A controversial bill about abortion got its first hearing in a House committee this week - featuring some unusual events that supporters called testimony - but others suggested it were theater. A major animal rights group is threatening to try again for an Ohio ballot issue against animal cruelty because of a new state rule on the treatment of veal calves. Gov. Kasich signs a bill to create the Common Sense Initiative, or CSI, Office - it would revise the process for making rules and regulations on businesses, and the bill would require agencies to consider how regulation impacts business in Ohio, and whether the benefits of regulation outweigh the cost of complying with it.
The hotly debated bill on collective bargaining reform - which some say is one of the toughest in the country - is halfway toward becoming law, after a very quick and somewhat unexpected trip to the Senate floor this week. Senators debated it for more than three hours - among those joining in were Shannon Jones (R-Springboro), Kevin Bacon (R-Columbus), Tom Sawyer (D-Akron), Joseph Schiavoni (D-Boardman), Michael Skindell (D-Lakewood), Nina Turner (D-Cleveland), Keith Faber (R-Celina) and Tim Grendell (R-Chesterland). Though the bill was pushed by the Senate GOP leadership, and Republicans dominate in the Senate by a more than 2 to 1 margin, in the end, the bill passed by one vote.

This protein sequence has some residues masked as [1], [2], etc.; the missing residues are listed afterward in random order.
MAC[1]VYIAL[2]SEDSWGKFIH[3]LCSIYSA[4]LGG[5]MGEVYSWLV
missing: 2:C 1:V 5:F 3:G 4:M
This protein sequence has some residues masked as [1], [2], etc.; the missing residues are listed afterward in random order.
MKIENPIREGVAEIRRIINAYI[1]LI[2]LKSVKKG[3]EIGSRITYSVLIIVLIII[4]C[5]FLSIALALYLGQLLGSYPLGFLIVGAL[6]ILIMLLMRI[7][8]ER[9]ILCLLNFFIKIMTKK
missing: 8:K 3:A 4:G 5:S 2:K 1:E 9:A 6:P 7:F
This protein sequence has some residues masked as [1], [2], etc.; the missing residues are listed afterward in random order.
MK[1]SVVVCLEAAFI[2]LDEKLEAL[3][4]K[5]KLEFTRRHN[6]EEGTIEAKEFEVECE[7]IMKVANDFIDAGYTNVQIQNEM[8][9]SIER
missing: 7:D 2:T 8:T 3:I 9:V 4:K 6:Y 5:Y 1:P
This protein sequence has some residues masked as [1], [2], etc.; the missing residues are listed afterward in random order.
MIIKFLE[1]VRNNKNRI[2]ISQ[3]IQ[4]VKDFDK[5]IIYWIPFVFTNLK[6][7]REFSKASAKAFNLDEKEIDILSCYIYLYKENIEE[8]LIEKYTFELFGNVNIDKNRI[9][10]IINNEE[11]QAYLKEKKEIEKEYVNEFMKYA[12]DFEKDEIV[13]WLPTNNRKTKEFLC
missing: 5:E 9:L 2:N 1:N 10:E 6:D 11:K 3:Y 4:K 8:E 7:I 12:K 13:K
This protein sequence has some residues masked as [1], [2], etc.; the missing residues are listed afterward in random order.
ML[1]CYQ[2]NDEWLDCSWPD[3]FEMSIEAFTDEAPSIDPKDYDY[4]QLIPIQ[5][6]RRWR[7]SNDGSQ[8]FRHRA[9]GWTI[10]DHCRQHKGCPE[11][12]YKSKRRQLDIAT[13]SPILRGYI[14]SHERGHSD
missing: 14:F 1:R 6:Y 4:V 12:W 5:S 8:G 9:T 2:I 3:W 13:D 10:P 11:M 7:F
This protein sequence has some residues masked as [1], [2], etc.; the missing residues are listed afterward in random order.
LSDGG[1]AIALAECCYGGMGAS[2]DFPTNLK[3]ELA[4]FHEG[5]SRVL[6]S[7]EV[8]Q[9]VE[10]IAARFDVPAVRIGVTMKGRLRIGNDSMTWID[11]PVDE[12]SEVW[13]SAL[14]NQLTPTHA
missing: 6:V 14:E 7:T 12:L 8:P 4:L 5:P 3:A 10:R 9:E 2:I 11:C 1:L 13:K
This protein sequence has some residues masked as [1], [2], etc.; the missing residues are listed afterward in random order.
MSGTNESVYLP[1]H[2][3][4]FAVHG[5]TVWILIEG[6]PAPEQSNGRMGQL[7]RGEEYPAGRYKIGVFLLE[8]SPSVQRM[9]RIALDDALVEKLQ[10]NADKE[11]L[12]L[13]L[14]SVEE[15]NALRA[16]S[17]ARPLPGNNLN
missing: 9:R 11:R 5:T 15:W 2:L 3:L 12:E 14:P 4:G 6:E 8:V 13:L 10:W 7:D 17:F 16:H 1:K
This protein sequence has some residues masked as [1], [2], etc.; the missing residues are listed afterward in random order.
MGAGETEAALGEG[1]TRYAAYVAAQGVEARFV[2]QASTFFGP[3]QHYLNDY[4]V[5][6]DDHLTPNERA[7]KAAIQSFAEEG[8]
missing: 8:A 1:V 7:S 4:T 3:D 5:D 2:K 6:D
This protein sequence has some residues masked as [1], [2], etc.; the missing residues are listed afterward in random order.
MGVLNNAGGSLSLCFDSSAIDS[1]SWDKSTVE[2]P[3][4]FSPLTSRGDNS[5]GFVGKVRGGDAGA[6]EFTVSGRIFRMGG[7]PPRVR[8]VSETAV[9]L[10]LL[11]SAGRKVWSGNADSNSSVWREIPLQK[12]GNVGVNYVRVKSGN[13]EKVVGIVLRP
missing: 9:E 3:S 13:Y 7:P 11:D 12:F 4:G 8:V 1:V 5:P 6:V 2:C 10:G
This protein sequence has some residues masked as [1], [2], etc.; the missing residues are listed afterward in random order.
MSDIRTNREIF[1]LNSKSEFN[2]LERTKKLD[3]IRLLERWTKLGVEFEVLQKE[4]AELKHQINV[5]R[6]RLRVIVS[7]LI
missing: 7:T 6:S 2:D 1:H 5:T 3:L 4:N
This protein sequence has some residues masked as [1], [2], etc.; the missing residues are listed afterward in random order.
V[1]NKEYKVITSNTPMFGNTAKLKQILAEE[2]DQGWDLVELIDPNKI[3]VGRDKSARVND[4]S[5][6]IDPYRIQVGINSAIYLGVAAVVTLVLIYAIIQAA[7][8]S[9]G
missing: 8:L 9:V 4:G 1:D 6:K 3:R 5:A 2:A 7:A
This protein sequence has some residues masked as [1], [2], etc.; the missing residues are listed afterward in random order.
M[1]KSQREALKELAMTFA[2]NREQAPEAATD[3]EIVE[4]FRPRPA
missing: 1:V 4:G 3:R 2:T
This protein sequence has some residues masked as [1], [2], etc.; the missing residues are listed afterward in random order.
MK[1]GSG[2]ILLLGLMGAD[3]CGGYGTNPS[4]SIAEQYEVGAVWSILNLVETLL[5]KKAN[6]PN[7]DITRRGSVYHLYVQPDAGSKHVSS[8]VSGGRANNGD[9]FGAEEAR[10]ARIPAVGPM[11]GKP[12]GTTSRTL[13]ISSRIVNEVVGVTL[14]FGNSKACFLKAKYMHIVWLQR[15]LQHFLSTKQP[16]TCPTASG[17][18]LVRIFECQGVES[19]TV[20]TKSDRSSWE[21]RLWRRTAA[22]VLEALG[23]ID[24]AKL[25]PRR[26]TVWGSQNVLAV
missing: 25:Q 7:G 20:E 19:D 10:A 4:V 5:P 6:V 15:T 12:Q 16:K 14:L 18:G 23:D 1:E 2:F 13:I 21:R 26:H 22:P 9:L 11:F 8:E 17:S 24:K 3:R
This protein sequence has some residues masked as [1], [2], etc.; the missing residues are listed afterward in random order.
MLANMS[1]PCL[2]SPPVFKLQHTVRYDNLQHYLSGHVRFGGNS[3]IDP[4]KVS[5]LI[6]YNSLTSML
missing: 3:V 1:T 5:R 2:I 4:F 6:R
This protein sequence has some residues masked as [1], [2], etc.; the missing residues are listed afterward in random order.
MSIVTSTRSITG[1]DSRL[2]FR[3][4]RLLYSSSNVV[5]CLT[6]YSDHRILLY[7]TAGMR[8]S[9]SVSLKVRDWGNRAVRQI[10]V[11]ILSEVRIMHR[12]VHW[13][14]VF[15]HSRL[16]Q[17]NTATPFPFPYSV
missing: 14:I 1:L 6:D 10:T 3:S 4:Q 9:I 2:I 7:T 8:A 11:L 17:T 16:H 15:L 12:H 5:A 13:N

Proponents of the bill are of course pleased that it's made it through the Senate. Chris Littleton is president of the Ohio Liberty Council, a Tea Party organization based in southwest Ohio. But the head of an organization representing 1,600 local unions - both in the public sector and in private industry - is predictably unhappy. Tim Burga is the head of the Ohio AFL-CIO, and says - quoting here - the will of Ohioans was completely disregarded.
The bill wouldn't have made it to the Senate floor for a vote if Republican Senate President Tom Niehaus hadn't moved a couple of Republicans from key positions on committees. Niehaus explained his decisions to Jo Ingles with Ohio Public Radio and Television.
The bill now goes to the Ohio House, where Republicans hold a 59-40 majority. Speaker Bill Batchelder talked with Bill Cohen of Ohio Public Radio and Television.
The man who was one Ohio's top prosecutor is now on a surprising new crusade. One is to free people who are wrongly convicted and to stop them from being locked up in the first place - a tragedy which he says happens far more often than most people think, and an amazing statement from the man who was once Ohio's attorney general. Jim Petro is working on this cause with the help of his wife Nancy - they are co-authors of the "False Justice - Eight Myths that Convict the Innocent". Petro has also been named by Gov. Kasich as Chancellor of the Board of Regents.